India continues to host the largest number of child labourers in the world today. As per the National Census 2011, India has 10.1 million child labourers in the age group of 5 to 14. The national Click Rights '#OpenYourEyes' campaign by India’s leading child rights NGO, CRY- Child Rights and You (in partnership with Philips) is an attempt to sensitise citizens- and duty-bearers- out of their inertia, to open their eyes to the grim reality of child labour.
Through the photos clicked by CRY Volunteers, interns , eminent photographers, and most interestingly working children themselves, the objective is to take stock and find out where we stand, as a country, after having made a commitment to progressively eliminate child labour, a quarter of a century ago.
- Way forward to the Child Labour (Prohibition and Regulation) Act (CLPRA) amendment bill 2012.
- Abolish all forms of child labour till the age of 18 The Right of Children to Free and Compulsory Education Act, 2009 should be extended to all children up to 18 Years of age.
- The law should not legitimize home based work Engaging in home-based work denies children their right to education and recreation.
- Rehabilitation of working children should be integral to the law
- In all employment where child labour is prohibited, efforts should be made to rescue and rehabilitate children.
- Government should ensure a robust complaint and redressal mechanism
- Ensure better coordination among ministries-Women and Child Development, Labour, Rural Development and Human Resource
- Strengthen livelihood opportunities and social security of families so that they are not compelled to send their children to work for the mere reason of subsistence.
- Undertake campaigns to make child protection everyone’s responsibility.
- Widespread awareness can ensure that people do not employ children.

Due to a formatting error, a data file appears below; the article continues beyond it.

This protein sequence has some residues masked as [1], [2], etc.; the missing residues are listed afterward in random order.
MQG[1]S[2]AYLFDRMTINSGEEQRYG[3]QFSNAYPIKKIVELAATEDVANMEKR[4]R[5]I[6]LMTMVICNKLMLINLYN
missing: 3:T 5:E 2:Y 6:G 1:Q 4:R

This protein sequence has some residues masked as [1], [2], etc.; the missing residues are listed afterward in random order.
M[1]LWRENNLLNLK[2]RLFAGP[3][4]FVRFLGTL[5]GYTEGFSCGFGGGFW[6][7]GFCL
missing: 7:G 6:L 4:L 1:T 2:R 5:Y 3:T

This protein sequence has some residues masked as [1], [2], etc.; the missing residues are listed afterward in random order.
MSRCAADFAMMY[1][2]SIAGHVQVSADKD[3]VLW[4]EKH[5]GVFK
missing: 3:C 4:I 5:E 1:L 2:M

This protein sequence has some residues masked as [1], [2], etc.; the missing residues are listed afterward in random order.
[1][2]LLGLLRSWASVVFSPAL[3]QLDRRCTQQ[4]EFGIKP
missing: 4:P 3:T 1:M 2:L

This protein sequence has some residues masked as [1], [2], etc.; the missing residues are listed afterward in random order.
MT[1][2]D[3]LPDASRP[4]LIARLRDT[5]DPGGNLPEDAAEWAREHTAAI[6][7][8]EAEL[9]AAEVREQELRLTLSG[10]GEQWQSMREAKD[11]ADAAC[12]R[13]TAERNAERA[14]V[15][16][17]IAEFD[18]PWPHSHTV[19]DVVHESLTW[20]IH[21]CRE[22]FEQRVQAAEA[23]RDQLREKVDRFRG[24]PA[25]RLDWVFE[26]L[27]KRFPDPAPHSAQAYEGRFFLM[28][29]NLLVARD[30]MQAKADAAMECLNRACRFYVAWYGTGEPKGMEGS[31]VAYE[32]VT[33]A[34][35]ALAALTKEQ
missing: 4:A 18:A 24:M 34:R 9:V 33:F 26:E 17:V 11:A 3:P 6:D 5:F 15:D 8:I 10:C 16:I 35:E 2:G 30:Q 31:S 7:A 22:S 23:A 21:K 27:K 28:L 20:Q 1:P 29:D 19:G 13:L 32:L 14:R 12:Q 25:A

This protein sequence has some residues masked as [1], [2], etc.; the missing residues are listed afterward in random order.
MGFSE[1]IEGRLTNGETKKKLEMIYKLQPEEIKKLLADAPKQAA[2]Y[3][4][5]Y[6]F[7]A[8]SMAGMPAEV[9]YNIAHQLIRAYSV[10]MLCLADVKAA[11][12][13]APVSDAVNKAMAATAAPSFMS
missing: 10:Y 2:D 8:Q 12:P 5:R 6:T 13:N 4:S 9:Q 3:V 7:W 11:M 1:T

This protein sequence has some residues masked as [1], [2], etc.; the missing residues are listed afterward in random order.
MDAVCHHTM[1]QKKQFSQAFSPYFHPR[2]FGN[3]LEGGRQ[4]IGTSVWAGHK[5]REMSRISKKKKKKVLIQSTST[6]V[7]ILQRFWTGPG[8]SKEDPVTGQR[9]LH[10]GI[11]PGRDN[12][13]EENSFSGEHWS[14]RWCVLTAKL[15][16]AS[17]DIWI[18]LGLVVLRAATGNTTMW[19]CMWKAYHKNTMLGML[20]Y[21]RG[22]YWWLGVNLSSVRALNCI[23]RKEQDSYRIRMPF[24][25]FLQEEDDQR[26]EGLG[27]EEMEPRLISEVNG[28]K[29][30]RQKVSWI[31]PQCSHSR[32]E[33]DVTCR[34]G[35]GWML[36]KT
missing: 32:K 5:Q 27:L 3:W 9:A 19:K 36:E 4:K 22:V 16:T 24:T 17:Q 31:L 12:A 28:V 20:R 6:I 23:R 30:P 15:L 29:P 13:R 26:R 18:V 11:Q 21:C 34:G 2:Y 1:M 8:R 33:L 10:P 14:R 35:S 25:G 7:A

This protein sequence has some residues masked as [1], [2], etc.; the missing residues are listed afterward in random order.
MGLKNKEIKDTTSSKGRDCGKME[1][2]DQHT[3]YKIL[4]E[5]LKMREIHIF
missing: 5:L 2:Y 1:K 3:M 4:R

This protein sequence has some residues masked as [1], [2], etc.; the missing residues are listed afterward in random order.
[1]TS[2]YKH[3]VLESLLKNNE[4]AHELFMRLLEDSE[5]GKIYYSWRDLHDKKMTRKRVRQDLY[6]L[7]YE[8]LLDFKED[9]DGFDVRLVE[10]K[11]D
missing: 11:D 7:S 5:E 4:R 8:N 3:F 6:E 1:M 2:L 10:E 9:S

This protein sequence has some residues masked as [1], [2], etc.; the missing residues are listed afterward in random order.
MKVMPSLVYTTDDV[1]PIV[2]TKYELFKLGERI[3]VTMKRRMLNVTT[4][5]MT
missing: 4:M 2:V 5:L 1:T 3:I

To substantiate the grim reality of child labour, a rapid assessment of the Knowledge, Attitude and Practice of 300 employers of child labour in the unorganised sector (notorious for child labour) was done. The findings point to apathy, absence of any form of regulation and illiteracy amongst employers themselves:
- 51% of the sample employs children in 5-14 years, when these children should be in school, While 47% of respondents were aware of the law, this has not deterred them from employing children.
- While more than half (52%) are aware of legal action, there is no fear of prosecution and therefore child labour persists. Maximum sample size employs children because it is a cheap form of labour, submissive, easily available and they obey orders.
- In the 15-18 age group close to 80% of children work more than 8 hours a day without getting any weekly off/holidays
- Child labour is prominent (75%) in tea stalls/dhabas or small shop as there is complete lack of regulation of working conditions in this segment.
- Almost 70% employers are aware of the term child labour but they continue to employ children
- 84% of employers find it important for child labourers to attend school and attain education but they continue to employ them
- 32% of the sample employs children in the age group of 5-14 years whereas 65% prefer working children in the age group of 15-18 year.
- Only 26% of the sample is aware about minimum age of employment, 41% of the sample is aware that children are those below 14 years, they continue to employ them. 41% employers in the sample have never been to school or have received education until elementary level only
Speaking about the survey, Soha Moitra, Regional Director- North, CRY- Child Rights and You, said “This is a vicious cycle where employers themselves are illiterate and have at some point been child labourers; the lack of education forces them into the unorganised sector which is unregulated and exploitative. Children, the most vulnerable segment are the ones who are worst affected by this as they can work long hours, at a very low cost and have absolutely no safety nets. The persistence of this form of exploitation is indicative of a complete failure of society – there is no regulation and no fear of punitive action as laws remain good on paper but are rarely enforced. Our country’s children pay the price of this gross negligence, insensitivity and apathy, as generation after generation is forced to forego education and can only see a future of deprivation and poverty.”
Neeraj Sethi, Chief Executive Officer at PE Electronics limited, said “we, at PHILIPS are proud to have joint hands with CRY for their endeavour to spread awareness and stand up against Child Labour”
The last leg of the campaign was marked by a photo exhibition in different parts of the city and launch of a Photobook capturing the dreams and realities of children in labour, which consists of photographs clicked by child labourers and photographers was showcased at the press meet.
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